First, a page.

Mishaps aside, and stepping out of blazing sunshine into Leeds Beckett Union’s Stage 2, Canadian duo Partner (below) bring tunes about being stoned in the supermarket and finding a sex thing in your roommate’s drawers while looking for drugs, all set against the backdrop of Weezer-esque power chords and riffs. It was a set that immediately brought a smile to the faces of people watching despite any earlier technical troubles. Fun personified, it really was a pleasure to catch Partner on the first date of their UK tour and in the party setting of Live at Leeds.

A quick hop, skip and jump back into the centre of Leeds was next to see the much-hyped Haley Heynderickx, whose advocates include LP Records and Goldflakepaint, at Holy Trinity Church. Certain venues and artists instantly seem to click and this was the case for the Oregon native’s turn. Set against the backdrop of the church’s huge stained glass windows, the solo performer’s reverb-soaked, intricate, almost Lomelda-esque music took on a majestic quality as its fragile strength filled every corner of the ambitious building. Live at Leeds has always had a knack for creating memories, and Haley Heynderickx at Holy Trinity Church in 2018 is sure to join an already impressive canon.

One of the highlights of any Live at Leeds is unearthing a diamond in the rough and finding something that leaves you slackjaw in excitement. This year, that band was Sons of Rapheal back on our very own stage at Nation of Shopkeepers. A guitar-wielding two-piece backed with what seemed to be a reel-to-reel tape player playing drum loops, the band’s set was reminiscent of New York Dolls in its affinity with fuzzy power-pop guitar and its ‘what-the-fuck-am-I-witnessing-this-is-the-best’ vibe.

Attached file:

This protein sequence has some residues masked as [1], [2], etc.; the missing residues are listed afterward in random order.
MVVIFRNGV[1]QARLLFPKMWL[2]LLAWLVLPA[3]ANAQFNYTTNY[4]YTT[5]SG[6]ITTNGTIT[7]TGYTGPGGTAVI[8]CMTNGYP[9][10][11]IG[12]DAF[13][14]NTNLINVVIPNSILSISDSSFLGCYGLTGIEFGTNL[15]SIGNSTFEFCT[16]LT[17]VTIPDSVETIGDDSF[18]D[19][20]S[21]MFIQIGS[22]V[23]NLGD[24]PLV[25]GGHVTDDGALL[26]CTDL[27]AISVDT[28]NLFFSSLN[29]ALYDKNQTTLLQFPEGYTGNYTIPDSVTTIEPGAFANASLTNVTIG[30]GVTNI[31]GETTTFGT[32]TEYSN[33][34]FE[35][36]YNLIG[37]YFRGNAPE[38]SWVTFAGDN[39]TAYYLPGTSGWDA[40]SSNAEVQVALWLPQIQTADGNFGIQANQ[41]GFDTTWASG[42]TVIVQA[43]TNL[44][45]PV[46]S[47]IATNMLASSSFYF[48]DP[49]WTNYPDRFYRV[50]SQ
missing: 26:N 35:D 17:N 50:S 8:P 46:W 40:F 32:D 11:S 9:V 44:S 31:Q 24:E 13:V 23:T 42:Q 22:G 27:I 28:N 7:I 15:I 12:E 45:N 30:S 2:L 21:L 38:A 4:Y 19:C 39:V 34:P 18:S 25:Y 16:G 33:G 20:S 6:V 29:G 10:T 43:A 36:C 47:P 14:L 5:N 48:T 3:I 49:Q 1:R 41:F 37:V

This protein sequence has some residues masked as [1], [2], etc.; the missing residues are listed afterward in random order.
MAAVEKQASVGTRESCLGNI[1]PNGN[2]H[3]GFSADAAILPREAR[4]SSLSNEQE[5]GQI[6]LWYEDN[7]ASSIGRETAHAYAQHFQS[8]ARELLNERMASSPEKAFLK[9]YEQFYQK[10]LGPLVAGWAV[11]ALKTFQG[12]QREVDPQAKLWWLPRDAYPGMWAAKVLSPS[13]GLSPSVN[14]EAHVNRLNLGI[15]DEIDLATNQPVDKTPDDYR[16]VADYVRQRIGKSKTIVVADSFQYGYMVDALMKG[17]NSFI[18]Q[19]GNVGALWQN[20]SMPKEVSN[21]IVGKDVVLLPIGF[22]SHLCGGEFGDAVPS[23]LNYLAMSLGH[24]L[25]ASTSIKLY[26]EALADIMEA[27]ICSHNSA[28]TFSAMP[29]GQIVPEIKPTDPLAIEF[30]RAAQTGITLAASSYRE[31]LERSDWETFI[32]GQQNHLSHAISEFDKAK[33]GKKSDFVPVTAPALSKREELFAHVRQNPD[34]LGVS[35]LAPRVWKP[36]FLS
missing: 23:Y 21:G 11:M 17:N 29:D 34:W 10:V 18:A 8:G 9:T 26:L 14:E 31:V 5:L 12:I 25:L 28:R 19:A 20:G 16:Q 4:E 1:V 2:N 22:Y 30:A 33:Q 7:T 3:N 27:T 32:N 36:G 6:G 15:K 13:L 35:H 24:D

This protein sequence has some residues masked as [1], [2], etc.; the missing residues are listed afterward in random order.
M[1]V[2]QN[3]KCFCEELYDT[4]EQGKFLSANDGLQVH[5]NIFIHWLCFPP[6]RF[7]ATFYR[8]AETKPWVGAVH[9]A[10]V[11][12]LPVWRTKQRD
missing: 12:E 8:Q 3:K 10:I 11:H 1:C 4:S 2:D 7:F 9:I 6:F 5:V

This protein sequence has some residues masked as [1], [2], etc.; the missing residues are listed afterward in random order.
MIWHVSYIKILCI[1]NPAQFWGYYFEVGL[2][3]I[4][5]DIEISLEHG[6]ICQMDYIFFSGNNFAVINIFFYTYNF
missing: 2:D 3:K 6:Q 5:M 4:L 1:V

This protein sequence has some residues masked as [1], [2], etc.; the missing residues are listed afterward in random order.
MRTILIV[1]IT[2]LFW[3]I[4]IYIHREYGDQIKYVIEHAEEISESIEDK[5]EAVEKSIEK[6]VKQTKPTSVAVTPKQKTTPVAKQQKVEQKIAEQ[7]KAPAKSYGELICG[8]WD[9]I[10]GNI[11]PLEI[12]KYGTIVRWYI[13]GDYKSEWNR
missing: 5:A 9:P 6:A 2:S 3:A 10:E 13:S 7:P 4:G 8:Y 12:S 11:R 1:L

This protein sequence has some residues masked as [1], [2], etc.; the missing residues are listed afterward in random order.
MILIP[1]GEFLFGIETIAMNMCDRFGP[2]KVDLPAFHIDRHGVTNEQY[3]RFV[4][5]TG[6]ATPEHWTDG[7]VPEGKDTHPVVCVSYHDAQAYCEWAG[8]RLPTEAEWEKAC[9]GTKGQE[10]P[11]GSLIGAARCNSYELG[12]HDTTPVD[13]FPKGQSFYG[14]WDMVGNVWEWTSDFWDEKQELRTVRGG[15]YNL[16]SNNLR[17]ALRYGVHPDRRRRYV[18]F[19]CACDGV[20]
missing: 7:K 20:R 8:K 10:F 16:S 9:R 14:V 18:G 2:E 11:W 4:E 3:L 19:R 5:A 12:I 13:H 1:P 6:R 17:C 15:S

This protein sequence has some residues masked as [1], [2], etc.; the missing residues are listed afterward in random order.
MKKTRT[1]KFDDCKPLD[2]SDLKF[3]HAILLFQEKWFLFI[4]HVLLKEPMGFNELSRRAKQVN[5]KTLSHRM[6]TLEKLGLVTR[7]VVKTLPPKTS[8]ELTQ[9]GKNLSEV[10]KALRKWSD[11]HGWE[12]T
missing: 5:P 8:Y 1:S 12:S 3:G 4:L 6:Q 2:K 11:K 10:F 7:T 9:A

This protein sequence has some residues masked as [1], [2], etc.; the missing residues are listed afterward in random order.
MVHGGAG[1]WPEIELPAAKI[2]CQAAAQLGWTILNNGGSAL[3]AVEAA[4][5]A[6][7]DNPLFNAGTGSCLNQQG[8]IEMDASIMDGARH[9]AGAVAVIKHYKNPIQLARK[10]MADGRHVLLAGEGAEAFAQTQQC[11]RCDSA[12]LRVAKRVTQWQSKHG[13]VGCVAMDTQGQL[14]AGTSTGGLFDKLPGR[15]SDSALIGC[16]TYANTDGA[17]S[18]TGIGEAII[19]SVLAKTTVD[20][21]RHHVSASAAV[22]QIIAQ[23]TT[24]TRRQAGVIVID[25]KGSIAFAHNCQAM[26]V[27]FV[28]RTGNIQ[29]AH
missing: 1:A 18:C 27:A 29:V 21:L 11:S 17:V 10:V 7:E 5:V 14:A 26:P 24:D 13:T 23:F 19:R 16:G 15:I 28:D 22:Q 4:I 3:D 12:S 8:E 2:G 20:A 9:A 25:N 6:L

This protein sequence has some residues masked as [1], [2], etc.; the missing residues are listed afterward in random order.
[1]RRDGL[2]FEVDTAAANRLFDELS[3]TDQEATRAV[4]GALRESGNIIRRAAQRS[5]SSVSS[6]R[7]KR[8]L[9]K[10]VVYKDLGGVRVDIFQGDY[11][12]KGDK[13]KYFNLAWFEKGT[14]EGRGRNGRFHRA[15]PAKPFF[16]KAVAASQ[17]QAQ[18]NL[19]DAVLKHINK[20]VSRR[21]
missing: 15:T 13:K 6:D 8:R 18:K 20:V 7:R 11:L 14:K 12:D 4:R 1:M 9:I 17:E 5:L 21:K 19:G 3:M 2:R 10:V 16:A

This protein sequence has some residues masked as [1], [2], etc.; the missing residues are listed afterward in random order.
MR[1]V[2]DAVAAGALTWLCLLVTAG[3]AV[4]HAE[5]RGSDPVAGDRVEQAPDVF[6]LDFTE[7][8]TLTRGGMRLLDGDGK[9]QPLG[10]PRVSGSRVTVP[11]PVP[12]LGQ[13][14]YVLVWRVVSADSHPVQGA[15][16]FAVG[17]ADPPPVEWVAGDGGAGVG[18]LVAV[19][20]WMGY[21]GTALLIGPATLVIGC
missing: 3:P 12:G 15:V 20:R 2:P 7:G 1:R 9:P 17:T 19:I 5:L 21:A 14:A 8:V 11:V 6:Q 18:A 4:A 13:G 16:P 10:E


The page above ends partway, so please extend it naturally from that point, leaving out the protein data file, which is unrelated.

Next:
Despite being (I’m pretty sure) the only rapper on the entire line up, South London’s Benny Mails made sure to make his trip up north worth the journey. While most people sit at the back sipping their pints in Brudenell Social Club’s new Community Room, a small crowd gather at the front to be up close and in awe of his flows. Mails maintains his energy and flawless lyrical prowess through ‘Aware’, ‘Mantra’ and new single ‘Buried Alive’ despite the more relaxed vibe in the room compared to a usual Benny show. “I was only going to play this if there was at least 50 people in the room, but let’s do it anyway,” he jokes. Cheers pour out and we all gather forward for hard-hitter ‘I Blocked My Dealer’. If he continues performing to this standard, Mails will surely make the step-up from underrated to rated in no time.